The Compost Exchange Helping to Make Composting Easy for Central Ohio Residents

Photo by Gareth Willey from Pexels

Choosing to compost food scraps instead of send them to the landfill with the regular trash not only brings positive change to the environment, but it’s affordable, convenient and easy to do.

And The Compost Exchange wants to make it even easier. 

The business has been processing Ohio’s food scraps for 10 years. Last year, the company collected, recycled and composted 874,000 pounds of food scraps to help prevent greenhouse gasses while improving Ohio’s water, soil and air quality.

Chief Composter and Founder Ray Leard says that through their services, they collect about 16,000 to 18,000 pounds of food scraps a week from 3,000 Central Ohio residents. Their mission is to convert the scraps into high-nutrient compost for local farmers and backyard gardeners. 

With The Compost Exchange, Leard wants to do more than provide information on how to compost, but give those interested an easy way to get started. Frequently setting up at farmers markets, At my composting booth you can drop, swap and then shop, so it’s like a nice little rhyme.”

There are five different composting options available through The Compost Exchange: curbside pick-up, drop-off sites, neighborhood hubs, multi-residential hubs and a citywide composting service.

“90,000 tons [of food scraps] a year go to the landfill, which is not a good thing because it makes methane,” said Leard. “We have all kinds of systems that allow people as a community to do what they should be doing.”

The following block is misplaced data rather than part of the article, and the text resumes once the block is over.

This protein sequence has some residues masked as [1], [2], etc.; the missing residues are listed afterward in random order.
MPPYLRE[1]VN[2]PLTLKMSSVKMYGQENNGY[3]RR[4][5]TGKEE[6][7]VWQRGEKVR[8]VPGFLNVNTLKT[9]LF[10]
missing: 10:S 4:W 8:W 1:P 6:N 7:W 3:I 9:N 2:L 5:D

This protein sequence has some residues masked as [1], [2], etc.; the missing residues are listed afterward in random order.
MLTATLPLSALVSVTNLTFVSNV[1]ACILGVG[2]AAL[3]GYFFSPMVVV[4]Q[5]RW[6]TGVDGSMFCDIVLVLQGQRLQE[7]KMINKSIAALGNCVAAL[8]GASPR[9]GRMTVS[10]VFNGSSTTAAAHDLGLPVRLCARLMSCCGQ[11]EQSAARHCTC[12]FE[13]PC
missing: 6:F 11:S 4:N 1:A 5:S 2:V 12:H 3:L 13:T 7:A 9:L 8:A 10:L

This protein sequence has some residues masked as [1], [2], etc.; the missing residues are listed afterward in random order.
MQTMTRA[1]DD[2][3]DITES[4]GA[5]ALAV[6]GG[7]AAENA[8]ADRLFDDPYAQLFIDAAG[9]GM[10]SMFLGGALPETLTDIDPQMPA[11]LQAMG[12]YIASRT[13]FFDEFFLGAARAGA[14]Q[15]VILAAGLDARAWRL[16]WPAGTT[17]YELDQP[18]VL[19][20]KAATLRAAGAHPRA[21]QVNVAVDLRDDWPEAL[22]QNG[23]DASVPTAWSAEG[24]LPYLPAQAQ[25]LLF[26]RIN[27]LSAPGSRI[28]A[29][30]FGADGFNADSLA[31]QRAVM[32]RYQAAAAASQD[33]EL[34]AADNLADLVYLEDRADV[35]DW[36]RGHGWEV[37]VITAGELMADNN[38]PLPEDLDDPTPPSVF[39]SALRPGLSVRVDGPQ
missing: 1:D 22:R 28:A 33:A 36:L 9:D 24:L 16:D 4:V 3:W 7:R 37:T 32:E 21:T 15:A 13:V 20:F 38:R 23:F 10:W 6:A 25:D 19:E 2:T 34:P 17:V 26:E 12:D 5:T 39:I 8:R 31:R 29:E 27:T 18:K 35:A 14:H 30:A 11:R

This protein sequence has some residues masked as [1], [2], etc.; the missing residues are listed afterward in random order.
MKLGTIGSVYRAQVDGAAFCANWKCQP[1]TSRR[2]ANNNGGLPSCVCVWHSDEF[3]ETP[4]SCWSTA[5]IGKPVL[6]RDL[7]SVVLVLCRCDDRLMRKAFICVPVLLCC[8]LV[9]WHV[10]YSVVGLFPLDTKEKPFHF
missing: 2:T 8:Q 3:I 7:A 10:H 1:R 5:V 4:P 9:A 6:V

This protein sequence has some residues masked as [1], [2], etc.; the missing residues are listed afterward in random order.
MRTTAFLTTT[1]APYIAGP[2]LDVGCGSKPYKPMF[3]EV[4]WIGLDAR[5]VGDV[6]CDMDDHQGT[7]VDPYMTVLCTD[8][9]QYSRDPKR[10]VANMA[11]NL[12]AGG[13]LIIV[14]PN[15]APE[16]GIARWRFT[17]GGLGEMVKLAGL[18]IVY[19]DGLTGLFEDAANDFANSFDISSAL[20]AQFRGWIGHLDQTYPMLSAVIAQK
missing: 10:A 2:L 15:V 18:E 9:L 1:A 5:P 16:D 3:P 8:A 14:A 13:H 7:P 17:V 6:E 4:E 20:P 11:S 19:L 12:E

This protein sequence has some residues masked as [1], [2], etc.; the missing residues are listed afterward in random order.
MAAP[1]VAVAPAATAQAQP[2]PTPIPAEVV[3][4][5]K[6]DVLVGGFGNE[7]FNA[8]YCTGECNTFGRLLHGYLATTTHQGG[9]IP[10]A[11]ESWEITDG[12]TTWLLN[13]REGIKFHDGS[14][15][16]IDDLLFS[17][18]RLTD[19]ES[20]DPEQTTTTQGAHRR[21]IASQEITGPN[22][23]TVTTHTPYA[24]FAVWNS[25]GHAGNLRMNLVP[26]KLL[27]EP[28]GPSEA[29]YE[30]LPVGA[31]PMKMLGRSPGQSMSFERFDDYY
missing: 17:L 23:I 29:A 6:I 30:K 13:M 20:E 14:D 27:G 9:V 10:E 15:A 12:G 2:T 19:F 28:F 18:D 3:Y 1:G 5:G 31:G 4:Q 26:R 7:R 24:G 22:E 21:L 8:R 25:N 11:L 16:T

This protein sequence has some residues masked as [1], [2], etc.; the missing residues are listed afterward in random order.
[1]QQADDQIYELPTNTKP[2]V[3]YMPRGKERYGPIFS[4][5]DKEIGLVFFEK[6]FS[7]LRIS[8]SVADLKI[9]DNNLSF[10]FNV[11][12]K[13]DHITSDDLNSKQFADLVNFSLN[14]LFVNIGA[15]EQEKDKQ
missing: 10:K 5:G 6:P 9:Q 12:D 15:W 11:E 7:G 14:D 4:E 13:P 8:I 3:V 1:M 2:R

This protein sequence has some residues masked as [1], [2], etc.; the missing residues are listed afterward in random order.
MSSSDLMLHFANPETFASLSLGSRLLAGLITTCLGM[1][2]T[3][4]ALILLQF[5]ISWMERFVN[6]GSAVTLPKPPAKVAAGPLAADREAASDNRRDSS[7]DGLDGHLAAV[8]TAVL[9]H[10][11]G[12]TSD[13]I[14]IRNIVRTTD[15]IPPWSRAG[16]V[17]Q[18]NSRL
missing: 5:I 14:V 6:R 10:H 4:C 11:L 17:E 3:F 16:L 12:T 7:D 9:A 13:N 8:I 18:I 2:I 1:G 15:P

The Compost Exchange has eight drop-off locations in Central Ohio – five collection sites available at local farmers markets on Saturday mornings, and booths stationed at the city’s three Whole Foods Market stores on Sunday afternoons.

The curbside pick-up option is utilized within several dozen neighborhoods and surrounding cities like Worthington, Hilliard and Upper Arlington. Sign-up options are available for individuals, as groups of two to 24 households, or as a neighborhood hub for areas where a high concentration of households are interested in composting.

The Compost Exchange collection bucket- Photo provided by The Compost Exchange

Once a resident or team signs up, The Compost Exchange delivers a clean, lined five-gallon yellow bucket and an odor/bug proof lid, along with a zero waste tool kit and diagram explaining what can and can’t be composted. 

“There’s a company like mine in every major city in the country, none of those other companies have a list of yes and nos on their buckets,” said Leard.

Residents collect scraps for six weeks before buckets are picked up and exchanged. 

Leard receives positive feedback from participants who compost in their homes. They report saving money, using fewer trash bags and curbing strong odors coming from their trash. 

Over the last four years, The Compost Exchange has teamed up with The Ohio State University’s United Student Government Sustainability Committee to offer a free composting program to 100 off-campus student households. 

The 12-week program provides hands-on experience with food waste diversion for students interested in sustainability. In the past, students have collected about six to eight pounds of compost a week per household.

“The secret recipe is to find folks who really want to do it and they will lead the rest,” said Leard “These pilots are designed to be simple and purposeful because people like simple.”

In addition to increasing both the number of residents using their services and pounds of waste composted by 50% in 2022, Leard wants to see more official policy around composting. Leard says eight east coast states currently implement compost plans and The Compost Exchange will lead future policy at the city and state level, “Making it the law that all food scrap will be required to be recycled and not be allowed to enter our landfills.”

For more information about composting, visit